Posted in Reviews

Review: The Wrong End of the Table by Ayser Salman

The Wrong End of the Table: A Mostly Comic Memoir of a Muslim Arab American Woman Just Trying to Fit in by Ayser Salman

Recommended: yep!
for a perspective of a woman across her years, for a perspective of a Muslim woman who lives in Saudi Arabia and the United States during her life, for an approachable and welcoming look at her life and how being an immigrant affected but did not define her life


You know that feeling of being at the wrong end of the table? Like you’re at a party but all the good stuff is happening out of earshot (#FOMO)? That’s life—especially for an immigrant.

What happens when a shy, awkward Arab girl with a weird name and an unfortunate propensity toward facial hair is uprooted from her comfortable (albeit fascist-regimed) homeland of Iraq and thrust into the cold, alien town of Columbus, Ohio—with its Egg McMuffins, Barbie dolls, and kids playing doctor everywhere you turned?

This is Ayser Salman’s story. First comes Emigration, then Naturalization, and finally Assimilation—trying to fit in among her blonde-haired, blue-eyed counterparts, and always feeling left out. On her journey to Americanhood, Ayser sees more naked butts at pre-kindergarten daycare that she would like, breaks one of her parents’ rules (“Thou shalt not participate as an actor in the school musical where a male cast member rests his head in thy lap”), and other things good Muslim Arab girls are not supposed to do. And, after the 9/11 attacks, she experiences the isolation of being a Muslim in her own country. It takes hours of therapy, fifty-five rounds of electrolysis, and some ill-advised romantic dalliances for Ayser to grow into a modern Arab American woman who embraces her cultural differences.

Part memoir and part how-not-to guide, The Wrong End of the Table is everything you wanted to know about Arabs but were afraid to ask, with chapters such as “Tattoos and Other National Security Risks,” “You Can’t Blame Everything on Your Period; Sometimes You’re Going to Be a Crazy Bitch: and Other Advice from Mom,” and even an open letter to Trump. This is the story of every American outsider on a path to find themselves in a country of beautiful diversity.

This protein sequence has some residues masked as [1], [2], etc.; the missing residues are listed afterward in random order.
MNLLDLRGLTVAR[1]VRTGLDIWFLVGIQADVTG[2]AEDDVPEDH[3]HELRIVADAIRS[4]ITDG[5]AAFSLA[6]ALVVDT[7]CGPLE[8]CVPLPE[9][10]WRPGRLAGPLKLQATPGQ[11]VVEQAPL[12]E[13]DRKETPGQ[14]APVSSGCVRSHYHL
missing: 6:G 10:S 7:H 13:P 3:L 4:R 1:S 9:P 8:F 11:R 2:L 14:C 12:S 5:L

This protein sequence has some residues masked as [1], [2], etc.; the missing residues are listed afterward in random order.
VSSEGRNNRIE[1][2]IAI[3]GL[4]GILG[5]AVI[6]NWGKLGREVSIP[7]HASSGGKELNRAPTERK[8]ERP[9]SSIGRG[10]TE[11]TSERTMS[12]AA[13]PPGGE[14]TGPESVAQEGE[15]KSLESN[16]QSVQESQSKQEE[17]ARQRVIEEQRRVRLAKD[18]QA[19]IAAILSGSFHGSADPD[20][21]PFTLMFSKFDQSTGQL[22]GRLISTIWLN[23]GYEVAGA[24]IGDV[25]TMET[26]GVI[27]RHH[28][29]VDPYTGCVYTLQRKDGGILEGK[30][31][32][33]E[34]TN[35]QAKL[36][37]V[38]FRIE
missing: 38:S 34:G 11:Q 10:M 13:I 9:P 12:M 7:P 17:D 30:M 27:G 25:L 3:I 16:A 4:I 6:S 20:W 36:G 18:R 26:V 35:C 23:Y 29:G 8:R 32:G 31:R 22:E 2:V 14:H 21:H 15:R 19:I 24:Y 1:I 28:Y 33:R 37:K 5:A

One of the points Salman makes a few times in this book is that her religion or heritage or gender or relationship status do not define her. They’re a part of what make her her but they aren’t the be-all end-all.

That would be her neuroses.

I kid! I’m pretty sure she would enjoy that joke, because she makes a lot similar to it throughout her stories, and those added a lot to this as well. I always love to laugh of course, and it seems that being able to laugh at yourself and your life is a critical skill at times. Especially the times when laughing seems impossible. Salman leans into that a lot, and the result is a roughly chronological tale of her life from a teeny child to a whole-ass adult that makes you really care about her and her journey. Or at least, I did. I was just curious to know more about her, and this totally scratched that itch.

There are a lot of themes she covers, and of course a main one is her religion and immigration experiences as they affected her in the United States and other places during her life. It was especially insane to read her account of the terrorist attacks of 9/11/2001 in the US and what she dealt with in the aftermath. The history of Iraq, where she was born, was also prevalent because she would have so much fear and frustration and anxiety about it when it’s something I’ve never even learned much about in my schooling (I was a wee 7 year old in 2001 so my context was pretty different).

Look man, it was informational and amusing and thoughtful and entertaining and that is a hell of an accomplishment for any book. I can just sum up by saying I recommend this for sure, so give it a go.


Reader, traveler, photographer, and always looking to learn!

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